ArQule is a clinical stage biotechnology company engaged in the development of innovative cancer therapies directed toward molecular targets that play critical roles in the development of human cancers. The Company’s mission is to discover and develop novel products that target multiple tumor types, act selectively against cancer cells and are well tolerated by patients. Its products and research programs are based on an understanding of biological processes that lead to the proliferation and metastasis of cancer cells, combined with an ability to generate product candidates possessing pre-selected, drug-like properties and designed to act with specificity against cancer cells. These qualities, when present from the earliest stages of product development, are believed to increase the likelihood of producing safe, effective and marketable drugs. ArQule believes that its combined expertise in cancer biology and chemistry differentiates it from many companies at a similar stage of development.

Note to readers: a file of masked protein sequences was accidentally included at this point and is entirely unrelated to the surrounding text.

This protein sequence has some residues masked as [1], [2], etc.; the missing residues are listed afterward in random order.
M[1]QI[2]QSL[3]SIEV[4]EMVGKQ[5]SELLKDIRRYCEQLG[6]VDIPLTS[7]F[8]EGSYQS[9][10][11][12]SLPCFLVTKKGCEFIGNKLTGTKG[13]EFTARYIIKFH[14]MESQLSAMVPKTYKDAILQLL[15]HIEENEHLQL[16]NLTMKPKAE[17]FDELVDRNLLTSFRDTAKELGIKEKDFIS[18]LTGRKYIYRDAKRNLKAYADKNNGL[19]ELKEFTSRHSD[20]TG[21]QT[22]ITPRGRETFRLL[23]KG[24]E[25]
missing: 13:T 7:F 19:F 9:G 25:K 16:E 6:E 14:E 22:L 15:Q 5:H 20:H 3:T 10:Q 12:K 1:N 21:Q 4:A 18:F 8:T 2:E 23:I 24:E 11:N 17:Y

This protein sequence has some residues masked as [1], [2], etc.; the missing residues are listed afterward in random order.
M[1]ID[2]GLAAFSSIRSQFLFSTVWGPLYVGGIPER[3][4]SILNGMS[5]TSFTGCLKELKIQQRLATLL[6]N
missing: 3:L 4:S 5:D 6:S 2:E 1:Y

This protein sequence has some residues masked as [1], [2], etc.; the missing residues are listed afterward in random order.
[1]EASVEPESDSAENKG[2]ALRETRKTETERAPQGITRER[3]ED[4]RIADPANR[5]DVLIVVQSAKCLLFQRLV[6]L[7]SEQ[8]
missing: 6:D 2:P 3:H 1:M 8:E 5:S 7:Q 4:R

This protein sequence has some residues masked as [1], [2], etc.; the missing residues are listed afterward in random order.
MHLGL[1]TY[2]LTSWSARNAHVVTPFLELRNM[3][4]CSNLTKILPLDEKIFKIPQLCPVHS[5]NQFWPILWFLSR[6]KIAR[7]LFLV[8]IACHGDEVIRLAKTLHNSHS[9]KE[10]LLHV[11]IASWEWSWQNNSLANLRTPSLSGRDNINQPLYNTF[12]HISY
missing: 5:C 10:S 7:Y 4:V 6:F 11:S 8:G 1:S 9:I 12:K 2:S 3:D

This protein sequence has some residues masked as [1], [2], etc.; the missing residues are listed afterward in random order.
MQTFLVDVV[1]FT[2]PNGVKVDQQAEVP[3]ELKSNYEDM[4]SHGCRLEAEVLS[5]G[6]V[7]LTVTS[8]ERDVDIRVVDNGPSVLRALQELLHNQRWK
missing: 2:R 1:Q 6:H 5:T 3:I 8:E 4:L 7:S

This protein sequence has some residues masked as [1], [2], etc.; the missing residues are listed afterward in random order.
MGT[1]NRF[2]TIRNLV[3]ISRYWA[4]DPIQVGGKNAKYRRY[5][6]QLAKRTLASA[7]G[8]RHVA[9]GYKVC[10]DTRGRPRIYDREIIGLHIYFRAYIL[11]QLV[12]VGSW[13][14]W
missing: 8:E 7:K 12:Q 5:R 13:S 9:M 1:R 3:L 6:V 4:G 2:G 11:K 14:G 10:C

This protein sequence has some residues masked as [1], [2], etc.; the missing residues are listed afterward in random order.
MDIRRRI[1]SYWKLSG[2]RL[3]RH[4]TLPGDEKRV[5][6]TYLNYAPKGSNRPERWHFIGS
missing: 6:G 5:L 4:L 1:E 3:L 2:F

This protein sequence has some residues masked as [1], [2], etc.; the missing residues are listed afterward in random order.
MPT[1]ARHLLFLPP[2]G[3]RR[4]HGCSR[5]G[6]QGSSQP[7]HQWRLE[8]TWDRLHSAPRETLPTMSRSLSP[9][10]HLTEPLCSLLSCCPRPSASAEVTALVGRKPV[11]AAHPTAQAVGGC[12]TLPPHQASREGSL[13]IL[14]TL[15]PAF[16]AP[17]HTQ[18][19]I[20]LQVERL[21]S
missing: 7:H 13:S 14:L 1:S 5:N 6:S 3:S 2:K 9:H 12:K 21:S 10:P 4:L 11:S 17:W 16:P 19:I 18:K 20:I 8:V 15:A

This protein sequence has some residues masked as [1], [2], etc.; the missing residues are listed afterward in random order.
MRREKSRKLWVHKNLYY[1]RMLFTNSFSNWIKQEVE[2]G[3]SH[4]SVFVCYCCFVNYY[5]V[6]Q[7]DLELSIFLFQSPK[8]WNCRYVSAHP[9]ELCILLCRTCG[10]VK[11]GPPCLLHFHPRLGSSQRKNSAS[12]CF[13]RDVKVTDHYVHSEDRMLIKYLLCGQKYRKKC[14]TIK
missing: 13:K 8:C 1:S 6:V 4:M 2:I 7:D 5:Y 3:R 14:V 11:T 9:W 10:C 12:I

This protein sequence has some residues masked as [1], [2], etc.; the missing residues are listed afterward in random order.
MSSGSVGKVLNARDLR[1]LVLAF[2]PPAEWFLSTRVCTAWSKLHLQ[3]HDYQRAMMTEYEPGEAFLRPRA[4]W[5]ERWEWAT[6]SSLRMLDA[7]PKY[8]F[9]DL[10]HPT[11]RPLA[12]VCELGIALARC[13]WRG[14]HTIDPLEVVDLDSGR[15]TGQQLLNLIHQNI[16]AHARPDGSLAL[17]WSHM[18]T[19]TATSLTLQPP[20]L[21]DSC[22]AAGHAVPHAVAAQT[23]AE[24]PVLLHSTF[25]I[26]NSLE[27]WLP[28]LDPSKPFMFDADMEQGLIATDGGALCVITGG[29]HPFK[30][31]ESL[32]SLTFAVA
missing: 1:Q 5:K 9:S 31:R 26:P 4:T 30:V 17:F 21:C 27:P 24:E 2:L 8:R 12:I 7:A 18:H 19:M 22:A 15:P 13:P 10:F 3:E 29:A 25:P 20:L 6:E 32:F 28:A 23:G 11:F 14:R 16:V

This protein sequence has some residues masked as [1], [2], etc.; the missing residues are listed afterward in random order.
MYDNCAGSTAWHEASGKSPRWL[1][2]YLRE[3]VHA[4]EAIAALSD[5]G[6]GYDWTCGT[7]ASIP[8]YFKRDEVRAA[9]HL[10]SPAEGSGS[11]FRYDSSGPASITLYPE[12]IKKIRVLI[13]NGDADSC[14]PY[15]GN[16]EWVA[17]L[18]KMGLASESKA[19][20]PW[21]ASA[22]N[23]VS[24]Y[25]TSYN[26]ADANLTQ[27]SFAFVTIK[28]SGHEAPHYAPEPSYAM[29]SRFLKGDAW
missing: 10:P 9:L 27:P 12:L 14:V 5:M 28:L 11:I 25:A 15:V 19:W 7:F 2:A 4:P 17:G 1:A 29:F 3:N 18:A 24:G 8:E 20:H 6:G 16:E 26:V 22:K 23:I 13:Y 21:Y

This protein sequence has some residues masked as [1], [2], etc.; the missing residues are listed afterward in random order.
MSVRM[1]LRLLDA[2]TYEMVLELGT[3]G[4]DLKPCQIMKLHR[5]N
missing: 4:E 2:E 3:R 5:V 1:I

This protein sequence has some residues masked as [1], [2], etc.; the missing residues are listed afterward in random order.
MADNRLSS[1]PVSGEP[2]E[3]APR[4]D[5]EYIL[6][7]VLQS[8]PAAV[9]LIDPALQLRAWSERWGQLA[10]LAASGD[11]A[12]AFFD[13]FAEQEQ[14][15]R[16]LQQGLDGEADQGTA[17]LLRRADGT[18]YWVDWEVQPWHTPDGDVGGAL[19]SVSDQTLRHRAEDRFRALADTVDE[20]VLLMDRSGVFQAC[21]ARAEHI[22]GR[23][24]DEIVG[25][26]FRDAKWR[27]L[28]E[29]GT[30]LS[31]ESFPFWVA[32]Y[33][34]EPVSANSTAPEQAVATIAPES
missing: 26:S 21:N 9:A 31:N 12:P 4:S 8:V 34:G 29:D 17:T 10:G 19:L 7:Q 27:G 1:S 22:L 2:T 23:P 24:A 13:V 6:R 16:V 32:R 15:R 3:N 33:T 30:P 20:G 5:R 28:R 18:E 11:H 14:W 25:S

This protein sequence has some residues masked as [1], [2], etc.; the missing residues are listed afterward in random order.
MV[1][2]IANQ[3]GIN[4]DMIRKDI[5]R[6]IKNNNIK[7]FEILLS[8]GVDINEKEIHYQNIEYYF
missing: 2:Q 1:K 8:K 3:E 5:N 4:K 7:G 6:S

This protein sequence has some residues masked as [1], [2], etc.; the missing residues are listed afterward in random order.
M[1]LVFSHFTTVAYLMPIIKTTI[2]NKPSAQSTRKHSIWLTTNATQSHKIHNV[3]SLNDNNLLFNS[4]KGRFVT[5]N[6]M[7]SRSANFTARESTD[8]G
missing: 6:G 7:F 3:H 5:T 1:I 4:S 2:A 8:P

The Company’s lead product is ARQ 197, an orally administered inhibitor of the c-Met receptor tyrosine kinase. ARQ 197 is currently being evaluated in the clinic as monotherapy and in combination therapy. ArQule has licensed commercial rights to ARQ 197 for human cancer indications to Daiichi Sankyo Co., Ltd. in the U.S., Europe, South America and the rest of the world, excluding Japan and certain other Asian countries, where commercial rights have been licensed to Kyowa Hakko Kirin Co., Ltd. ArQule’s product pipeline offers the potential for multiple therapeutic candidates based on diverse biological targets, mechanisms of action and chemistry. The pipeline includes of inhibitors of the Eg5 kinesin spindle protein and the BRAF kinase, as well as activators of the cell’s DNA damage response mechanism mediated by the E2F-1 transcription factor. The Company’s drug discovery efforts are focused primarily on the ArQule Kinase Inhibitor Platform (“AKIP™”), employed to generate a new class of compounds designed to inhibit a variety of kinases potently, selectively and without competing with adenosine triphosphate.